California Labor &
Employment Law Blog
Oct 28, 2008

New Published Decision on What It Means to “Provide” Meal Periods

Topics: Court Decisions, Wage & Hour Issues

Today California's Second Appellate District, Division Three, issued its decision in Brinkley v. Public Storage and held that California law only requires employers to make meal periods available to employees, not to ensure that the meal periods are actually taken. This newly published decision is good news for California employers, given that Brinker is no longer citable precedent pending review by the California Supreme Court.

In holding that an employer need not ensure that meal breaks are taken, the Brinkley court relied on the reasoning of the recent federal court decisions reaching the same conclusion, including Brown v. Federal Express Corp. and White v. Starbucks. The court held that the employer was entitled to summary adjudication of plaintiff's meal period claim (which was brought as a class action) because there was no evidence that plaintiff or the class members were deprived of the opportunity to takemeal breaks. To the contrary, the evidence showed that the employer had a policy allowing for meal breaks, plaintiff and other class members were aware of the policy, and the employer reprimanded employees for not taking meal breaks. The employer also submitted 21 declarations of class members indicating that they were allowed to take meal breaks at their discretion. Although plaintiff submitted evidence that he and other class members at times missed meal breaks, the court held that this evidence did not support a finding that plaintiff or the class members were denied the opportunity to take meal breaks.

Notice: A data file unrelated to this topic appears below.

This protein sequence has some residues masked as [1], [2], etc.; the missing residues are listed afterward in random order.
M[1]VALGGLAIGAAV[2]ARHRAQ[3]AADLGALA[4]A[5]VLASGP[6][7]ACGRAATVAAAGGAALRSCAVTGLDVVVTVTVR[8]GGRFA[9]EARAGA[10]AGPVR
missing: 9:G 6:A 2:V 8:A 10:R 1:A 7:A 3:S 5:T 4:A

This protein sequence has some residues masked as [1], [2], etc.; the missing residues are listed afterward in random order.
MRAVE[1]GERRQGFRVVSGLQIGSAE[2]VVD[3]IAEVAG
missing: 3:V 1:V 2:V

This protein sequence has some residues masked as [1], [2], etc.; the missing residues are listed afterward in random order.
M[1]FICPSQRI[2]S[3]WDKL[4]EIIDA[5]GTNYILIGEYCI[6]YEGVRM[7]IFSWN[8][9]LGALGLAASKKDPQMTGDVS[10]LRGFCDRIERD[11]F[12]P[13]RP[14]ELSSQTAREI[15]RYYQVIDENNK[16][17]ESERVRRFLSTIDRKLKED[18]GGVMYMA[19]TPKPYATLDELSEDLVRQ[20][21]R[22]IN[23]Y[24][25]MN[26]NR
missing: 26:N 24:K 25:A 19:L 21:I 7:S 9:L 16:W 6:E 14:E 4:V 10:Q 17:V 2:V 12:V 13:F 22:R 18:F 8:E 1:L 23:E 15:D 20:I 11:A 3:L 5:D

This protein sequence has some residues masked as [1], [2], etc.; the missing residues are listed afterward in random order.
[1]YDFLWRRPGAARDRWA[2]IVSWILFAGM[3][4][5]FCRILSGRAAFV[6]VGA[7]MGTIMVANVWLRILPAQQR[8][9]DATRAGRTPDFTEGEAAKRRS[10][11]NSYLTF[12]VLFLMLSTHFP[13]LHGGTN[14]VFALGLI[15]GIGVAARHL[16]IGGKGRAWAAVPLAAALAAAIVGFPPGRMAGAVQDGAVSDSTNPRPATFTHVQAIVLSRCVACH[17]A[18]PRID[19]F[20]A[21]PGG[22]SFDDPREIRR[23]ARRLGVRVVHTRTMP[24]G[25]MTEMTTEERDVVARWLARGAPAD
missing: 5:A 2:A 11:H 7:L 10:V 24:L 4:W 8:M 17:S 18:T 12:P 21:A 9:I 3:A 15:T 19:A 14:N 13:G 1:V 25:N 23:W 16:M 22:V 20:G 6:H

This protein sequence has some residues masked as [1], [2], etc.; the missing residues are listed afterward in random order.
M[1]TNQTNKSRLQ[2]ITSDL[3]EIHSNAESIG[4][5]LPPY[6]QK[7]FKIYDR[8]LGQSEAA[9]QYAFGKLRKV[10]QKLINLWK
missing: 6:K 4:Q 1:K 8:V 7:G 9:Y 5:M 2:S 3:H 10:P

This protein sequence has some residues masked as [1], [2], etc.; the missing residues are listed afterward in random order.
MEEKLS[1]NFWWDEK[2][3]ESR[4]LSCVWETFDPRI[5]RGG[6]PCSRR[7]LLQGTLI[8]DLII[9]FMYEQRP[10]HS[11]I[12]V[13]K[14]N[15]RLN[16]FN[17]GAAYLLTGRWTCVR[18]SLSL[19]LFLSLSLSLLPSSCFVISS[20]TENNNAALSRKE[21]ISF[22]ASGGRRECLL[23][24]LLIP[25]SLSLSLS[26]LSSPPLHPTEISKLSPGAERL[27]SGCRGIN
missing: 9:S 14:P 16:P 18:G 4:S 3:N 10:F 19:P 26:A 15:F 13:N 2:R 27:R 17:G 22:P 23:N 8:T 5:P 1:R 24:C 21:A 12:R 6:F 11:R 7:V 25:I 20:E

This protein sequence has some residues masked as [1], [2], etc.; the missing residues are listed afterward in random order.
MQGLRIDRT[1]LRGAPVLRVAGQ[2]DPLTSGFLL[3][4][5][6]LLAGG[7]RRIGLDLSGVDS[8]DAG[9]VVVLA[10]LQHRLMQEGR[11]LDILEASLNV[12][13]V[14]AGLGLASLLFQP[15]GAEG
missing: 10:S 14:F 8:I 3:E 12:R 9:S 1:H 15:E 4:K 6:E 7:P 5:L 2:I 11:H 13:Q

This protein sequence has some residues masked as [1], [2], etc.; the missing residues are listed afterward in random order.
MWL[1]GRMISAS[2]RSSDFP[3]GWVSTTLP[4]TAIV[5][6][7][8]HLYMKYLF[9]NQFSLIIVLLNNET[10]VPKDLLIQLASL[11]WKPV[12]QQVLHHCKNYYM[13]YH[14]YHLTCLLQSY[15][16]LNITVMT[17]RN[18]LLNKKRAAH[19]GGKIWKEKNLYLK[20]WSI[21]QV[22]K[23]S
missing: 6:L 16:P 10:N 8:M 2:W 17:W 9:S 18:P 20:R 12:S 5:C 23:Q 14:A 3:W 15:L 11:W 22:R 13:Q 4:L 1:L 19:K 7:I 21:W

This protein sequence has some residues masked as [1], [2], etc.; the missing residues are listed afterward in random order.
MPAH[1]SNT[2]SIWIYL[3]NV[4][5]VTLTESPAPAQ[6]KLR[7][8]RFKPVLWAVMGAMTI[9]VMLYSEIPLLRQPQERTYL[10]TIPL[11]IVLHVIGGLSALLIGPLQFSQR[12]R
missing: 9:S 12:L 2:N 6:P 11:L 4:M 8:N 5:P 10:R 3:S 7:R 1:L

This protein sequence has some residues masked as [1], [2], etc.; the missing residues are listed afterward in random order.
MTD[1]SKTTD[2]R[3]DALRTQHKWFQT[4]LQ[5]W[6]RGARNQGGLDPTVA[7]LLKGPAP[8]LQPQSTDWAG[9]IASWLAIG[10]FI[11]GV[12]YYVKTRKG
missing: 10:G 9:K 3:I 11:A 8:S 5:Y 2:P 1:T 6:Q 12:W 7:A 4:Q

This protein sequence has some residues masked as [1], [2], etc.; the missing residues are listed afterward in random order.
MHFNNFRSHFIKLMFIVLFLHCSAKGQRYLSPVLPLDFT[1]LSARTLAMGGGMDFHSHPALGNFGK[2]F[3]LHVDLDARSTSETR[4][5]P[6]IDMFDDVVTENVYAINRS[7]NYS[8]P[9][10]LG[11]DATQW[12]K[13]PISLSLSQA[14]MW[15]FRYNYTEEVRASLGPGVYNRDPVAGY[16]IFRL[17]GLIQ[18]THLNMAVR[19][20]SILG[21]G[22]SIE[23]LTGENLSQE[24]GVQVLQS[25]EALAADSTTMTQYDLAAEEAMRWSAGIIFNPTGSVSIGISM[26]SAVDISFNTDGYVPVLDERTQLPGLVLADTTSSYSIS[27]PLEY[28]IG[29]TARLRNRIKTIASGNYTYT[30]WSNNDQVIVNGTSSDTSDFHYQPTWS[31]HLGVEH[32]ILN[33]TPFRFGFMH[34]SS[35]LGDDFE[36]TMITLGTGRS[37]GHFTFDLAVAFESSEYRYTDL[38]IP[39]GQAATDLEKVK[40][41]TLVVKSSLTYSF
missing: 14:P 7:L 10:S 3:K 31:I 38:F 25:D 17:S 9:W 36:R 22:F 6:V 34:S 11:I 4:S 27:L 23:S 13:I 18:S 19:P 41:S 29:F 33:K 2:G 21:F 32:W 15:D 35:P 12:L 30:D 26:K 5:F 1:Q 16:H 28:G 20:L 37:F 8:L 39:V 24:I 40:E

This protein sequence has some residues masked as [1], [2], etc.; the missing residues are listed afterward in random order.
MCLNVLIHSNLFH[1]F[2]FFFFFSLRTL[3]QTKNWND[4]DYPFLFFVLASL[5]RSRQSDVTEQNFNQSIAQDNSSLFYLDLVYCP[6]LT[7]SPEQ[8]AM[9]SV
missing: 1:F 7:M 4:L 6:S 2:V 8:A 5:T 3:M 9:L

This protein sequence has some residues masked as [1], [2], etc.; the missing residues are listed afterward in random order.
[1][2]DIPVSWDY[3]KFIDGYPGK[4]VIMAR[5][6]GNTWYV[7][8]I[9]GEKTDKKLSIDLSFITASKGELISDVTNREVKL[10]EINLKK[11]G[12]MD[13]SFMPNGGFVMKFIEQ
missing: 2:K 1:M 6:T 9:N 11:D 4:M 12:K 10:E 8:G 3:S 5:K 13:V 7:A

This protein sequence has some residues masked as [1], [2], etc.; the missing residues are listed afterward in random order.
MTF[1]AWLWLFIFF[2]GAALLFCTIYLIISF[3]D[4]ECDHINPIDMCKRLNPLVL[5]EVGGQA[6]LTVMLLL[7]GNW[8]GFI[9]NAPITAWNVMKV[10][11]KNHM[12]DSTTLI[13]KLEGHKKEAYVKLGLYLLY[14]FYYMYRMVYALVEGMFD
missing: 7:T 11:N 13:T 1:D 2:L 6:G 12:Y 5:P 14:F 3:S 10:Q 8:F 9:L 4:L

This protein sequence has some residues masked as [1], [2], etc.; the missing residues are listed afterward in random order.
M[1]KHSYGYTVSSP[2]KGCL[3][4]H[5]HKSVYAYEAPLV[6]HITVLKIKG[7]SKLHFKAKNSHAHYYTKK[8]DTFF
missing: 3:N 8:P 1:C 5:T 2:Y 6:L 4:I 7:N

In addition to holding that employers need only provide employees the opportunity to takemeal breaks, the court also held that there is no requirement that mealbreaks be provided within the first five hours of work, finding that "nothing in the applicable statutes or wage orders supports [this] position." (Notably,theDLSEcurrently appears to be taking the contrary positionthat meal periods must be providedwithin the first five hours of work, according to the DLSE's most recent memo on the subject. See our October 27 blog entry regarding the DLSE's memo.)

Carothers DiSante & Freudenberger LLP © 2020

About CDF What We Do Contact Us Attorney Advertising Disclaimer Privacy Policy Cookie Policy